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    @NickMatteo Those all sound like perfectly valid examples to me. And there are many such examples extant in the apocalyptic fiction genre. Jan 10 at 7:17
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    I read The Machine Stops. The Machine didn't seem to have any more intelligence than an adding machine. It's computational power was enormous but it's complexity seemed to be linear without so much as simple feedback loops. Reasoning was being carried out by humans working on the problems that were.
    – Joshua
    Jan 10 at 20:20
5

The earliest one I can think of that hits all the points you're asking for is The Broken Lands (1968) by Fred Saberhagen. (It was more prominent when republished in 1979 as an omnibus with the following 2 novels as Empire of the East.)

The Broken Lands is set in a future, post-nuclear war Earth, where most technology is lost and people live at an approximately mediaeval level of technology. There are still, however some remnants of previous technology around, and a nuclear-powered battle tank is an important plot element in this story. (Of course the people of the time have no idea what it is, and the turret of the "elephant" is called its "head.")

A key driver of the plot is Ardneh (or ARDNEH), an intelligent computer trying to restore civilization against the efforts of the titular Empire of the East to conquer and enslave everyone.

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    I think you are misremembering why the tank is specifically called "The Elephant." There is a regimental insignia of an elephant holding a spear stenciled on the outside of the hulk (reminiscent of the symbols of the real 64th Armor Regiment of the United States Army). See the discussion here: doomthatcame.wordpress.com/2013/02/17/…
    – Buzz
    Jan 9 at 21:16
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    Also, I want to note that in the omnibus edition, all three novels have been significantly abridged (and not, in my opinion, for the better).
    – Buzz
    Jan 9 at 21:18
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    @Buzz I have only read the combined edition, and didn't realize they were abridged. Thanks for mentioning that. I'll look into getting the individual novels.
    – LAK
    Jan 9 at 23:33
  • @Buzz Thanks for the comments; I've fixed the answer. It is clear that calling it an "elephant" at least affects how it is perceived, since the turret is called a "head;" that's actually in the text. I didn't realize that the story was abridged either; I'll have to look for a copy of the original.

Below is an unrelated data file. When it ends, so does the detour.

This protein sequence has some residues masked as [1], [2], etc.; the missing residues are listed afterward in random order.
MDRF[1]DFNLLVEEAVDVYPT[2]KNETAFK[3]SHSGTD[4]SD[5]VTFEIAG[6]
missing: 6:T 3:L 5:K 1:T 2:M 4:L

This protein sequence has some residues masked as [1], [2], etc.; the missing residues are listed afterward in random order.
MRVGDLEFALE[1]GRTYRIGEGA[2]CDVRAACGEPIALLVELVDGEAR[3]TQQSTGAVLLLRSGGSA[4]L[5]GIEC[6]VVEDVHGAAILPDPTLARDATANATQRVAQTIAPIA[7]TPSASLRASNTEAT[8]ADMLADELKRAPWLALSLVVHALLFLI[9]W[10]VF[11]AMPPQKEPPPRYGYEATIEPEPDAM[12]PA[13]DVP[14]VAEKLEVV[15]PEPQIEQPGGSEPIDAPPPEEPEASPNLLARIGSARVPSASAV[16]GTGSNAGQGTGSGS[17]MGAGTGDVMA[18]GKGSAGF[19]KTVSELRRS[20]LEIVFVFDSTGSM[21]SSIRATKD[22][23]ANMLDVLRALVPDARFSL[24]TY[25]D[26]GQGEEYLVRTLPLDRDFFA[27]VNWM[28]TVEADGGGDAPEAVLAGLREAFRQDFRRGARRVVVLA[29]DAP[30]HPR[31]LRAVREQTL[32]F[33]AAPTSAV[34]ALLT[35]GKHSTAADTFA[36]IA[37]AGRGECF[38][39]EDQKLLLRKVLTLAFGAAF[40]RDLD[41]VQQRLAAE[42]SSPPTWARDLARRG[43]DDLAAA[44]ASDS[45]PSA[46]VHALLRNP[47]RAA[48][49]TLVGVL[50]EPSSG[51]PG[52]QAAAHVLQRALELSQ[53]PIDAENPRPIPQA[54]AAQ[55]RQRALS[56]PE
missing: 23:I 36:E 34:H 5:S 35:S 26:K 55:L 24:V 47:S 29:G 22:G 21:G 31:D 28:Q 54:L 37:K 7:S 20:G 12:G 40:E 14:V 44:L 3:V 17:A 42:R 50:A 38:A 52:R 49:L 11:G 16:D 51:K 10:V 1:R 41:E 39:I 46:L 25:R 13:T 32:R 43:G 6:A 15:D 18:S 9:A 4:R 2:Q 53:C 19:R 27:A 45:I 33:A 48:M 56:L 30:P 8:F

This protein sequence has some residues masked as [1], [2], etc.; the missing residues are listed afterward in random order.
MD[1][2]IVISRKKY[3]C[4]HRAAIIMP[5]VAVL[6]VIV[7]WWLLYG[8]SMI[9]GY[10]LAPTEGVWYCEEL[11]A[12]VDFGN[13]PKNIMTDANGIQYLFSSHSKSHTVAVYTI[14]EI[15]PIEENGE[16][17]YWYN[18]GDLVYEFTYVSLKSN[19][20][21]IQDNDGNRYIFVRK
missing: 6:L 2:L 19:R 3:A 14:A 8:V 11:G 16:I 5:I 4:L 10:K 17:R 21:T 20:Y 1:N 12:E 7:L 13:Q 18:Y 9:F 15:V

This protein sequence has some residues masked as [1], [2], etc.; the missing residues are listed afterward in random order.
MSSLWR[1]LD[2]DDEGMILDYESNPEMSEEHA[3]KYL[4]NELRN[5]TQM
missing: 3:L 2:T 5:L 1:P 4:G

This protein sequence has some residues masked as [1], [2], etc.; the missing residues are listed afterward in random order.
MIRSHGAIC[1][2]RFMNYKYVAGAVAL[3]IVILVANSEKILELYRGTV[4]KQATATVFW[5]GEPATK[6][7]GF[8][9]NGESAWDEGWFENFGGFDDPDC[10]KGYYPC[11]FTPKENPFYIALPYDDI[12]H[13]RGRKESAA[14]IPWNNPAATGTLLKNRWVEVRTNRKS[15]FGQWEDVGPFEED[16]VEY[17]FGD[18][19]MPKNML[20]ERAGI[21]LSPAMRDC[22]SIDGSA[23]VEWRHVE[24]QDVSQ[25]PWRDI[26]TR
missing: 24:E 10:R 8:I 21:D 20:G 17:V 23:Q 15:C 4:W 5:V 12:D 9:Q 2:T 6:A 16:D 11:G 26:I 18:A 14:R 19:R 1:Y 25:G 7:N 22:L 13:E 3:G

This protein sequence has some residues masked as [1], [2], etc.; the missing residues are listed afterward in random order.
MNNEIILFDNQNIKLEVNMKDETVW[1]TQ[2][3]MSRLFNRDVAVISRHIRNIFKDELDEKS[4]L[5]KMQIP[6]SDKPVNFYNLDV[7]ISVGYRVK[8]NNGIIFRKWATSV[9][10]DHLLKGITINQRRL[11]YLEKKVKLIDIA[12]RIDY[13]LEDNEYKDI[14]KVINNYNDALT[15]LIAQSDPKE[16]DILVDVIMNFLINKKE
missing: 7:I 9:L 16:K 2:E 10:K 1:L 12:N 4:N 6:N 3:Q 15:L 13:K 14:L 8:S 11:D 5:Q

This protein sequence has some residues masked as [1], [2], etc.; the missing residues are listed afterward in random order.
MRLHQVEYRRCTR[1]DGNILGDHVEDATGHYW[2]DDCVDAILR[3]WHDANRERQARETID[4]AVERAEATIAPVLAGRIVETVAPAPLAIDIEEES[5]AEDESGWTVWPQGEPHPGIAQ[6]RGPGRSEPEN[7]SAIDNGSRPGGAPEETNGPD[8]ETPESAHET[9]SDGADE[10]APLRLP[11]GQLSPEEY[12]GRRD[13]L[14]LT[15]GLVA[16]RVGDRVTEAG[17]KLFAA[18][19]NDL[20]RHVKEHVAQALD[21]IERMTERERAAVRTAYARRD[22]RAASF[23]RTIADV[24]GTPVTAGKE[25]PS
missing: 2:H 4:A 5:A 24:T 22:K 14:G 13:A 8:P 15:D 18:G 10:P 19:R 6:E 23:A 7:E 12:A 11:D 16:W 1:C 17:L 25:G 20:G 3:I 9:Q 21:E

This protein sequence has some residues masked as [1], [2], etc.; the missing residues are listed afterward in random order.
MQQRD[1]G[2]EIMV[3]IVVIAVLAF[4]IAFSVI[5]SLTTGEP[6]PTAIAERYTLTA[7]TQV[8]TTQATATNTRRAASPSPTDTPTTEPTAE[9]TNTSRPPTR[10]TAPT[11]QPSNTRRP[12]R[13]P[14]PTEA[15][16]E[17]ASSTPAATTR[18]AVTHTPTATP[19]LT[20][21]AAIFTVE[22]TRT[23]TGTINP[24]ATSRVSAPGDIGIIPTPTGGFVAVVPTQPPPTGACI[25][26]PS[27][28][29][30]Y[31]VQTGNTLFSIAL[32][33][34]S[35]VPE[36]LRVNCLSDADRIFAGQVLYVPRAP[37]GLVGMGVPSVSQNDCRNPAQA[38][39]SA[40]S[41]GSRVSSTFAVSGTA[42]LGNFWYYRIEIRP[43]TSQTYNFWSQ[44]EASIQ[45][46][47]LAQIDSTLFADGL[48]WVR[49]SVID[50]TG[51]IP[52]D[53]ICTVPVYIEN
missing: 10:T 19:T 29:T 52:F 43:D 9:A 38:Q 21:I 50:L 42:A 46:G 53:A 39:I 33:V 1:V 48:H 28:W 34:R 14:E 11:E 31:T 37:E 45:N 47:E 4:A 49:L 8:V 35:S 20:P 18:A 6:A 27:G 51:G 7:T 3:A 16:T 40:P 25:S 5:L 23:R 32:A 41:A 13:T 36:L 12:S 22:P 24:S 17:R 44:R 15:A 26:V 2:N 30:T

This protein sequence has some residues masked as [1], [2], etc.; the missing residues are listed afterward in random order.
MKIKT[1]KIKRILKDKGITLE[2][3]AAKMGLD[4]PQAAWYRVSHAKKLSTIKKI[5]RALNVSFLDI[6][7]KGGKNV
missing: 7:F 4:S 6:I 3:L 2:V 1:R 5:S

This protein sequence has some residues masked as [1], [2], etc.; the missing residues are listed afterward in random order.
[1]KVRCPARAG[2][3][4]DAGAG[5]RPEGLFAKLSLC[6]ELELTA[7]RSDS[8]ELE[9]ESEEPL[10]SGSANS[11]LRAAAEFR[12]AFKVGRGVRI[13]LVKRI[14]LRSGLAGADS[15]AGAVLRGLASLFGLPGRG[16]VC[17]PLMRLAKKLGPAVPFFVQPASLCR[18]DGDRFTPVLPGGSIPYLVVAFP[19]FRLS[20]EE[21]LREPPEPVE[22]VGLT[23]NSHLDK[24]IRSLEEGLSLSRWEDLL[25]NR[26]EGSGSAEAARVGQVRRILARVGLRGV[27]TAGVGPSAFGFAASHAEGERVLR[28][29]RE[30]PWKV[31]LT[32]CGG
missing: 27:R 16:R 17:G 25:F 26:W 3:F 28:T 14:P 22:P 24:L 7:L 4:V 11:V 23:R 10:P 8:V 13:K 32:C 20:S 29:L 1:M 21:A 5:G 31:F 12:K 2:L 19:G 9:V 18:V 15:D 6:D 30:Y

– DavidW
    Jan 11 at 14:09
4

I seriously doubt that this is the first post-apocalyptic story with remnant AI as an important plot point, but there is Fred Saberhagen's 1965 Berserker story "Sign of the Wolf." The nature of the apocalypse that has overcome the human colonists on the planet where it takes place is never explained, but the people have been forced to revert to a privative herding economy. However, the planetary defense systems are still online, and the sophisticated computer controlling them is just waiting for a command from a human.

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I think @buzz has given a great answer but I feel that having read the story in question that the computer isn't really sentient as I would think an AI would be.

I think that a slightly later offering by Fred Sabrehagen is a better fit for this question so I offer his Empire of the East series, the first part of which was published in 1968.

This series covers a self aware computer called Ardneh (which gained sentience with the same apocalypse that affected society). Ardneh contacts the hero of the series and guides him in his quest to overthrow the titular evil empire.

1

Leigh Brackett: The Long Tomorrow (1955)

Probably not the first such story, but older than any mentioned before, with the exception of "The Machine Stops", which I don't think really fits the description.

In The Long Tomorrow, a post-apocalyptic USA has regressed to an Amish-style pre-industrial technology with severe limitations to how big cities may become. While there is a religious movement enforcing anti-technology and city size, there is a lot of difference between cities, since travel and hence communication is slow (horse carts), so I would argue that the "fragmented" feature is there.

There is, however, one mythical city (which turns out to be real, but well hidden) where technology is still used. The people there have a nuclear reactor that powers a large computer, which they use to try to find a formula or technology that will allow nuclear power, but prevent nuclear explosions. Whether this computer counts as AI is debatable; it is not described as being self-aware.

Brackett has an earlier post-apocalyptic story, "The Citadel of Lost Ages" (1950) which may also fit the description, but by my recollection it is rather different, since the dominant species is non-human.

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    At the time I accepted this answer, the contenders seemed to be "The Machine Stops" (1909), "The Long Tomorrow" (1955), and a handful of Fred Saberhagen stories circa 1965. I agree that "The Machine Stops" doesn't qualify. The most contentious criteria for "The Long Tomorrow" would be the presence of AI; looking at the Wikipedia plot summary (spoilers!) gives good evidence that this is an AI story. Jan 16 at 19:49